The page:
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Jillian Chang

A single story

24 Aug 2018 - by Jillian Chang

In July students from my university in Holland, Michigan, attended the Big Hope 2 Conference in Liverpool, UK, and attended workgroups about promoting positive change. I joined a group using Stories that Move, and our project to help engage others in a conversation about ending discrimination left me both inspired and empowered.

I choose Stories that Move because it was described as being about using narratives to combat discrimination, and I think a person’s story is often one of the most powerful things they have to offer. First, we looked at some of the life stories on the online tool, to understand a few practical things about getting a story across. For example, if it is about an event, which story is most effective at telling what happened? We also learned that, like the media, if we only have a two-minute slot, we must choose the best bits.

We then started to brainstorm ideas for a presentation. We decided to use our own personal stories to fight discrimination, and also went to Liverpool’s International Slavery Museum to find people willing to tell us their experiences. I will always be grateful for how this visit reminded me of the joy and connectedness that comes with human interaction. It was such a hopeful experience, because we found people willing to be vulnerable and share with us. Not knowing anything about us, they shared about their family, and times where they felt outcast or small. It was incredibly humbling.

When we got back we re-listened to the narratives, chose the most impactful parts, and added a photo-portrait. We created an exhibition ‘The U in Us’ and a Facebook page where we posted anecdotes and encouraged readers to do the same. But we didn’t just want them to share experiences of discrimination, we wanted them to also share of what they want the world to do about it. Our goal was to create a space where we allowed people to be vulnerable, give power to their voice, and inspire others to act. Was our project successful? I would say yes. We broke down walls and sparked conversations about how to rid society of discrimination. We sat and we listened to others’ stories, and because of that I would humbly yet confidently say, yes.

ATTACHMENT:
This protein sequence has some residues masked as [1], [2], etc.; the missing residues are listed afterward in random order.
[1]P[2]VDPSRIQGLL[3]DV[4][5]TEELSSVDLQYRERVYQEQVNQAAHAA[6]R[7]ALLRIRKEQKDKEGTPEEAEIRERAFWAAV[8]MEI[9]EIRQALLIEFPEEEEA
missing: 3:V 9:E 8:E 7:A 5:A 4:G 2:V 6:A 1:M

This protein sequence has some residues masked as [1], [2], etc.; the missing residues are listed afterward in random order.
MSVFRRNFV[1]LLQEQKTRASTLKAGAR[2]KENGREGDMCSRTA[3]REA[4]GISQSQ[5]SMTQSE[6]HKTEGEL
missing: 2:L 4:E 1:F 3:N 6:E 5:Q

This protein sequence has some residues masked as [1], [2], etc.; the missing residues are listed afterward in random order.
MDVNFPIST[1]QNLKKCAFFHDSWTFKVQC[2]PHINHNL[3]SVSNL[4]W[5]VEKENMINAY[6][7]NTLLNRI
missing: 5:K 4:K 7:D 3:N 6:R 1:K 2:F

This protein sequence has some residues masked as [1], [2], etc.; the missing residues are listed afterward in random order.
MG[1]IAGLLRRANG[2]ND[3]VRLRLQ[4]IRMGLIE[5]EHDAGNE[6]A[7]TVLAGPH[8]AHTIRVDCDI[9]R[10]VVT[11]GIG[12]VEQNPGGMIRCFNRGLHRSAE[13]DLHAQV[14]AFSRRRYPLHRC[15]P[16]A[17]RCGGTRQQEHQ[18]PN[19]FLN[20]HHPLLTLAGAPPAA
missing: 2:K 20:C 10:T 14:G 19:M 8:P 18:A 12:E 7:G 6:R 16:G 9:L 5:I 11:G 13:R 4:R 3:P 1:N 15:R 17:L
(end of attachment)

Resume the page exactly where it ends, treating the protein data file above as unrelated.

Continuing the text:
To conclude, I feel immense gratitude to the Big Hope 2 Conference and the Stories that Move team. You helped us make change happen. I think one of the key things I took home with me, selfishly, was my own voice. I was reminded that I, too, despite being young, a woman, and a person of color, can bring others along in the fight to make equality a reality for all. A single story can break down social barriers, change outcomes, bring hope. So my advice? Get to know the person sitting in front of you, and learn from what they have to offer. Strive to value human connectedness, and always remember that stories really can move.

Check out the Stories that Move map with an example of taking action from all over.

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